Home Expert: Invasive insect threatening to impact Virginia’s grape and wine industry
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Expert: Invasive insect threatening to impact Virginia’s grape and wine industry

spotted lanternfly egg masses
Images courtesy Virginia Department of Agriculture and Consumer Services

An invasive insect is threatening Virginia’s grape and wine industries in part because it colonizes quickly and disrupts native ecosystems.

The College of Agriculture and Life Sciences at Virginia Tech and the Virginia Department of Agriculture and Consumer Services are partnering to empower residents of the Commonwealth to act themselves if they see the destructive spotted lanternfly.

“We need to prevent spotted lanternfly from going somewhere else and becoming a bigger problem,” said Eric Day, manager of the Insect ID Lab in the Department of Entomology. “Make sure it does not move on vehicles or plants and remove and squish any you find.”

Day said he has been impressed with the citizens of Virginia and their efforts to reduce the impact of the spotted lanternfly.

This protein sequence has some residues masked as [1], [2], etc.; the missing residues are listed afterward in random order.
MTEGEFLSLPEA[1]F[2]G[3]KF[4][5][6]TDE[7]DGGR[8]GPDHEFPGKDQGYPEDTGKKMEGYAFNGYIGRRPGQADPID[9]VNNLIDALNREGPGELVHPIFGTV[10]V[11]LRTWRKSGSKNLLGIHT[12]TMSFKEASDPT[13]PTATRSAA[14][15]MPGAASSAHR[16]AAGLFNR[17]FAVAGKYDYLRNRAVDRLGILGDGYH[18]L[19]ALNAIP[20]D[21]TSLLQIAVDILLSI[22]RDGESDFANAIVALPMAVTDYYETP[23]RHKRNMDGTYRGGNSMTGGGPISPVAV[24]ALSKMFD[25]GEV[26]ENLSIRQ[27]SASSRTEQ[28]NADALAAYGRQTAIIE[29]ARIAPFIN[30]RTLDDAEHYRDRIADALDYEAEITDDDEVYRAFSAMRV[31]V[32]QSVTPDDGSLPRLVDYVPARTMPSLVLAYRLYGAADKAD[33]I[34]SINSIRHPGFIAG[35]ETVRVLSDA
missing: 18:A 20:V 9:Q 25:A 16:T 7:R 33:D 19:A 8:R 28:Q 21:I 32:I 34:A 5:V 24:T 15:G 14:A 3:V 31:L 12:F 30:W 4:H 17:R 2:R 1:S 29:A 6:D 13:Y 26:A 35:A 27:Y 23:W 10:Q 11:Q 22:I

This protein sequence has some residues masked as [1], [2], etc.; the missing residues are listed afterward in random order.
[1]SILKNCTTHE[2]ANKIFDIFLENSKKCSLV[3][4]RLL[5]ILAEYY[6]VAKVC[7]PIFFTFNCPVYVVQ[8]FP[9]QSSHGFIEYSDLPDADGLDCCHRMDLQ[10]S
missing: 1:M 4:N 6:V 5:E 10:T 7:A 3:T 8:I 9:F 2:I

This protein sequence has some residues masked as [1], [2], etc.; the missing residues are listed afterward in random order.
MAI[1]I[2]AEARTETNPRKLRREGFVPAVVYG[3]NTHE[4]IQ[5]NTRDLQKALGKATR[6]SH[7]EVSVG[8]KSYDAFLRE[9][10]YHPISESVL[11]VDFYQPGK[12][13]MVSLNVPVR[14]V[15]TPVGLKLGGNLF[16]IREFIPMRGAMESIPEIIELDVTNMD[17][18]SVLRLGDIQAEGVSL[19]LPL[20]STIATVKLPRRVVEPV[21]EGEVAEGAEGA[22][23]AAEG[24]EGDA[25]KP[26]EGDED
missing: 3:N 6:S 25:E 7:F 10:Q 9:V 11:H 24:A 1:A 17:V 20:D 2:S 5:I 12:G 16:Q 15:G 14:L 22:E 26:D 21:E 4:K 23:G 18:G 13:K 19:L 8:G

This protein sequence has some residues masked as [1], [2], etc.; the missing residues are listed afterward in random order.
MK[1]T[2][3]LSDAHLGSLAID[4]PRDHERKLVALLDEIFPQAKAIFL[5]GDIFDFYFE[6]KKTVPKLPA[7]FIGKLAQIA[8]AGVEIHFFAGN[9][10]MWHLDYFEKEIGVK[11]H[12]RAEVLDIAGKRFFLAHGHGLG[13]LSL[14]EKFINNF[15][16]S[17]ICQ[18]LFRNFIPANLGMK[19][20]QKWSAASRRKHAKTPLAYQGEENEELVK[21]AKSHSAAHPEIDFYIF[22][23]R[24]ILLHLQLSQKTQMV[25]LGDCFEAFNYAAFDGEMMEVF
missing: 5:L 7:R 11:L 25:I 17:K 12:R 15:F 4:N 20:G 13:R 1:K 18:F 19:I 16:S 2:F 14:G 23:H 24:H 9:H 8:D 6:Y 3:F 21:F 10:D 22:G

“Active citizens and businesses in quarantine areas have helped slow spread significantly,” Day said. “Now, to stop this insect from becoming a bigger problem, we must take action to make sure this hitchhiking insect doesn’t get any free rides through our state.”

Take action

Late spring and early summer

  • Look for the immature stages and control them early on grapes or in backyards
  • Look in your backyard for the spotted lanternfly’s favorite host tree – the tree of heaven. If possible, remove those trees as they function as a host that enables the insect to spread further and quicker.

Summer

  • Check car wheel wells, boat trailers or box trucks for the lanternfly
spotted lanternfly
The spotted lanternfly will emerge from from its egg stage in mid- to late April to feed on a wide range of fruit, ornamental and woody trees, and vines. Photo by Theresa Dellinger for Virginia Tech.

Crystal Graham

Crystal Graham

Crystal Abbe Graham is the regional editor of Augusta Free Press. A 1999 graduate of Virginia Tech, she has worked for nearly 25 years as a reporter and editor for several Virginia publications, written a book, and garnered more than a dozen Virginia Press Association awards for writing and graphic design. She was the co-host of "Viewpoints," a weekly TV news show, and co-host of Virginia Tonight, a nightly TV news show. Her work on "Virginia Tonight" earned her a national Telly award for excellence in television.